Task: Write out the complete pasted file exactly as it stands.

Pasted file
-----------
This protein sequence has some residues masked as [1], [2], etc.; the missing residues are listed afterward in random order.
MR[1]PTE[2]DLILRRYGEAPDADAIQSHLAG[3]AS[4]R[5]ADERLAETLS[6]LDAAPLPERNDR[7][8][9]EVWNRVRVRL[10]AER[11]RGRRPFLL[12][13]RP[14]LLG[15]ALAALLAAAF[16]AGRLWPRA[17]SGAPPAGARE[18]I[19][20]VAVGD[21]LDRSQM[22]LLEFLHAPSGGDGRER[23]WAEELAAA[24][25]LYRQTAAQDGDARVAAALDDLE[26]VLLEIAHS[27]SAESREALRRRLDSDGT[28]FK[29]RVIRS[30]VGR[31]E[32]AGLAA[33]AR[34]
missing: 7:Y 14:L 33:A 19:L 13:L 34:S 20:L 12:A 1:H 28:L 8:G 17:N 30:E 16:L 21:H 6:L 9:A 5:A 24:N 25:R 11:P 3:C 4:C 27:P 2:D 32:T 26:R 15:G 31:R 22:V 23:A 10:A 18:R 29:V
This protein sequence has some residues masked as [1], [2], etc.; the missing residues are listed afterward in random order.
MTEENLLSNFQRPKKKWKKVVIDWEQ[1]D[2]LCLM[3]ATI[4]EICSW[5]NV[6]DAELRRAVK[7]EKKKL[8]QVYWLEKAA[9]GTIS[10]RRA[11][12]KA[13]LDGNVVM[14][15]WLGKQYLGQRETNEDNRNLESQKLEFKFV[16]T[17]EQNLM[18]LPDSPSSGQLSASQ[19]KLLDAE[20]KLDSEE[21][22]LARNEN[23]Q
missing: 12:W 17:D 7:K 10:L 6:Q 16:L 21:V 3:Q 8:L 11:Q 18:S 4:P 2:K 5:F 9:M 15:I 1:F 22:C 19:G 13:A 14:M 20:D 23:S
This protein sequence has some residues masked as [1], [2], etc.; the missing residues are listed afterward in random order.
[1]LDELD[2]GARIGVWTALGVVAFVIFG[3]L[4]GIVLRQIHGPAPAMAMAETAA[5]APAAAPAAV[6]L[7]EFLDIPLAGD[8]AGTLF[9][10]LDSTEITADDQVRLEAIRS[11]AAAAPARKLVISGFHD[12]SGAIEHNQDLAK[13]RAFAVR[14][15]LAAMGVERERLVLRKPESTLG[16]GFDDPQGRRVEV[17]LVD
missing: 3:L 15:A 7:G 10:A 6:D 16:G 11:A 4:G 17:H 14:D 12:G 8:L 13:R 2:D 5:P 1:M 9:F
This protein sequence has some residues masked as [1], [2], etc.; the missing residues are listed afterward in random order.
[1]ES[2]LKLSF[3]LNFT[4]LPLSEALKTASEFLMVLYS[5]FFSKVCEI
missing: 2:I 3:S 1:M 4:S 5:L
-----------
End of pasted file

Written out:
This protein sequence has some residues masked as [1], [2], etc.; the missing residues are listed afterward in random order.
MR[1]PTE[2]DLILRRYGEAPDADAIQSHLAG[3]AS[4]R[5]ADERLAETLS[6]LDAAPLPERNDR[7][8][9]EVWNRVRVRL[10]AER[11]RGRRPFLL[12][13]RP[14]LLG[15]ALAALLAAAF[16]AGRLWPRA[17]SGAPPAGARE[18]I[19][20]VAVGD[21]LDRSQM[22]LLEFLHAPSGGDGRER[23]WAEELAAA[24][25]LYRQTAAQDGDARVAAALDDLE[26]VLLEIAHS[27]SAESREALRRRLDSDGT[28]FK[29]RVIRS[30]VGR[31]E[32]AGLAA[33]AR[34]
missing: 7:Y 14:L 33:A 19:L 13:L 34:S 20:L 12:A 1:H 28:L 8:G 17:N 30:E 16:L 21:H 6:L 9:A 5:A 24:N 25:R 11:P 3:C 4:C 27:P 2:D 32:T 26:R 15:G 31:R 22:V 23:A 10:A 18:R 29:V
This protein sequence has some residues masked as [1], [2], etc.; the missing residues are listed afterward in random order.
MTEENLLSNFQRPKKKWKKVVIDWEQ[1]D[2]LCLM[3]ATI[4]EICSW[5]NV[6]DAELRRAVK[7]EKKKL[8]QVYWLEKAA[9]GTIS[10]RRA[11][12]KA[13]LDGNVVM[14][15]WLGKQYLGQRETNEDNRNLESQKLEFKFV[16]T[17]EQNLM[18]LPDSPSSGQLSASQ[19]KLLDAE[20]KLDSEE[21][22]LARNEN[23]Q
missing: 12:W 17:D 7:K 10:L 6:Q 16:L 21:V 3:Q 8:L 11:Q 18:S 4:P 2:K 5:F 9:M 15:I 1:F 22:C 19:G 13:A 14:M 20:D 23:S
This protein sequence has some residues masked as [1], [2], etc.; the missing residues are listed afterward in random order.
[1]LDELD[2]GARIGVWTALGVVAFVIFG[3]L[4]GIVLRQIHGPAPAMAMAETAA[5]APAAAPAAV[6]L[7]EFLDIPLAGD[8]AGTLF[9][10]LDSTEITADDQVRLEAIRS[11]AAAAPARKLVISGFHD[12]SGAIEHNQDLAK[13]RAFAVR[14][15]LAAMGVERERLVLRKPESTLG[16]GFDDPQGRRVEV[17]LVD
missing: 3:L 15:A 7:G 10:A 6:D 16:G 11:A 4:G 17:H 14:D 12:G 8:L 13:R 2:D 5:P 1:M 9:F
This protein sequence has some residues masked as [1], [2], etc.; the missing residues are listed afterward in random order.
[1]ES[2]LKLSF[3]LNFT[4]LPLSEALKTASEFLMVLYS[5]FFSKVCEI
missing: 2:I 3:S 1:M 4:S 5:L